The Skeleton Key takes somewhat of a low-key approach, steering clear of any pulse-pounding chases or claustrophobic stalking. There's nothing overtly supernatural throughout the majority of the movie -- there can't be, seeing as how Caroline's disbelief in dark magics is a key plot point -- and those few moments that are don't rely on any CGI theatrics. The Skeleton Key even has the confidence to end on an unconventional note, downbeat and lacking the standard issue "one last scare!" coda. Its twist ending doesn't come out of nowhere and is hinted at throughout the movie. I have to admit that the exact twist caught me off-guard -- I thought I had it figured out but was looking for something else entirely -- and I found myself smirking when I gave The Skeleton Key a second look as seemingly benign lines of dialogue took on a completely different meaning.

It's just that at the end of the day, The Skeleton Key plays like an episode of Tales from the Crypt expanded to feature length, complete with gratuitous T&A (not that I'm complaining), clunky genre mainstays like the creepy blind woman there to dole out exposition, and a lack of any intense emotion. It seems as if screenwriter Ehren Kruger had a few great ideas and decided to lean on genre clichés to fill out the rest.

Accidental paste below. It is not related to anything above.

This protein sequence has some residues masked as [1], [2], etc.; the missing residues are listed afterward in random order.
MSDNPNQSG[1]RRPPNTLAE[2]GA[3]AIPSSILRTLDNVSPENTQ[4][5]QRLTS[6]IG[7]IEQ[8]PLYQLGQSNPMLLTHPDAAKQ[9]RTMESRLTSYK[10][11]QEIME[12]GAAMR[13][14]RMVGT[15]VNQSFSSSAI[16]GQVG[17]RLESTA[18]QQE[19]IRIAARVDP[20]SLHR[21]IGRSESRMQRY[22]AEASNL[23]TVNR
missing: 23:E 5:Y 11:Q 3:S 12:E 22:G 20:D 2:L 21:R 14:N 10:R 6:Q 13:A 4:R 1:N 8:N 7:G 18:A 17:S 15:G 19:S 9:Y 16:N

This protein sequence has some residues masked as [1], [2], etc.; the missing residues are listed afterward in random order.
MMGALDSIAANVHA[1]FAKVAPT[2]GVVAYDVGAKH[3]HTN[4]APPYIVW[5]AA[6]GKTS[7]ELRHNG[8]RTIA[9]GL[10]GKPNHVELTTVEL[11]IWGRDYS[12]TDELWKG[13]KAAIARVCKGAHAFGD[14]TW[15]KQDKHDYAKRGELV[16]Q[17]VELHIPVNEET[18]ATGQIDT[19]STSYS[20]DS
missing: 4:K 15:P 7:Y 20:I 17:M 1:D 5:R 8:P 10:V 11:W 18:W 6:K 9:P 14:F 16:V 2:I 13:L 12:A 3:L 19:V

The film doesn't seem to have all that much confidence in the audience either. Fairly obvious plot points are repeatedly hammered home through clumsy dialogue, particularly as the movie draws to a close. At one point, Caroline is shown injecting sugar cubes with something or another, and a minute or two later over dinner, she keeps pestering Violet by asking why she's not plopping any sugar into her iced tea. She always uses sugar. Do it do it do it do it do it do it do it! Yeah, that's not a giveaway. There's a particularly embarrassing "fiddlesticks" in the last couple of minutes, I guess to clue in anyone who walked out of the room to make a sandwich as the big twist was unambiguously explained.

The Skeleton Key is perfectly adequate as a thriller. I wasn't ever bored. I didn't feel particularly insulted by the screenplay, even if it was by the guy who wrote Scream 3. The dank atmosphere of New Orleans' swampy underbelly compensates for some of the film's shortcomings, and it's impressive how much John Hurt can convey without uttering a word, but The Skeleton Key isn't a movie I have any burning desire to recommend or discuss. It's the type of movie I watch quietly and completely forget about ten minutes later. Better suited for a lazy Sunday on Cinemax-HD or a few clicks on Netflix.com.